The Enemy: Your Brain

Lately, I've been reading a lot of books regarding spirituality, near-death experiences and overall ways to cope with the mind's inability to shut the hell up. One of the books that I particularly enjoyed was called, The Power of Now by Eckhart Tolle. I know, I know, I'm like a decade late on this best seller, but I feared it may have other belief systems that went against mine. I'm more open to other belief systems today, but surprisingly, they referenced a lot about Jesus in this book. The main gist is to separate yourself from your physical mind and become your "Being" -- your "soul" and observe what the mind does to you or what it conjures up. And once you witness and notice the thoughts, all thoughts seem to dissolve, as if you caught your own mind undressing. That's the best way I can describe it, because this book can be very 'wordy', the the point of dropping it and picking up The Cat in the Hat instead. I guess it's very hard to comprehend, or better yet, explain the 5th dimensional world -- to actually explain something that human beings are not supposed to know. So Eckhart Tolle's descriptions can really baffle your mind if you are not ready to take in his 'awesomeness' as I would even call it. It teaches you that all we have is "now" -- everything else such as the past and the future are all illusions. Years ago I wrote about this very topic, but not on the level to which he took it. He even throws in a dash of quantum physics in there which is just mind blowing.

Even Anita Moorjani's book, Dying To Be Me taught me a lot about the most basic fact of how loving yourself can improve your life. To love yourself -- to forgive yourself -- to accept yourself 'as is' right at this very moment is one of the most powerful things I have done for I have read a lot of articles that sort of mirrored this message back and forth, but reading it from personal accounts and also by diligent practice of my own has sort of awakened me on a whole new level. If you have already read these two books that I mentioned, you'll know that it gets a bit repetitive -- same words are used, same phrases have to be reiterated only due to the fact that there is no other words or phrase to really describe this awesome 'lifting of the veil' so to speak -- the realization that reality itself is not real at all. I won't even go into details because you're gonna think I'm a bit cooky if not already.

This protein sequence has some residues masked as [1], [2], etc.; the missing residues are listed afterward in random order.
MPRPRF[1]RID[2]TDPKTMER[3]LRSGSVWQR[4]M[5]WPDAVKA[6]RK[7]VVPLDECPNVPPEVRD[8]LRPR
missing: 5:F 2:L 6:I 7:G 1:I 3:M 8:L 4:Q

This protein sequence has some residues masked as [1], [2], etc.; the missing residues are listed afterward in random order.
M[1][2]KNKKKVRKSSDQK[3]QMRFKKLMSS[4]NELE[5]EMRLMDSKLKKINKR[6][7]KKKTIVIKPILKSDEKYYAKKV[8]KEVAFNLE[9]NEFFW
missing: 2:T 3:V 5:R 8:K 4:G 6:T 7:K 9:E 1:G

So, my point is, just by reading these two books, my daily life has changed greatly. For instance, I am no longer complaining about winter. Instead, I am walking outside with my dog, taking in every sound of the birds, each crystal left in the fallen snow and especially, that deep sense of silence in the midst of a cold wintery day. There's nothing like it. I'm learning and experiencing appreciating every single little thing in my life -- even feeling my own breath, my own spirit, as well as controlling my own mind from chitchatting too much. My mind feels less complicated because I'm not thinking anymore. (Have I ever...?) But thinking in terms of, "what if" and thinking way too much about my future and causing a great deal of fear. Fear is the number one reason why people overthink and overanalyze everything. Fear keeps us from making the right choices. For instance, I used to fear eating saturated fats. Now? Saturated fats are good, so now I fear eating carbs. It's a vicious cycle. So, what Anita Moorjani taught me was to not fear it at all. I keep it in check, but I no longer avoid things out of fear. I see obsessive people in my Paleo group who are on this diet in fear of obesity, diabetes and heart disease. They eat out of fear. But what if they still ate the same foods, and yet had no fear of indulging once in a while? It doesn't matter in the bigger picture of life because we're all trying to do our best. But what if the perfectionist in us makes us stall a little? As Eckhart Tolle says, whatever you resist, persists -- then if we truly resist or (detest) a certain way of living, it just won't work as good as we thought. If we do things out of fear, we do a half ass job. Anything done with courage and confidence is done with contentment, whether we succeed or fail. It's about enjoying "now" and living in the present.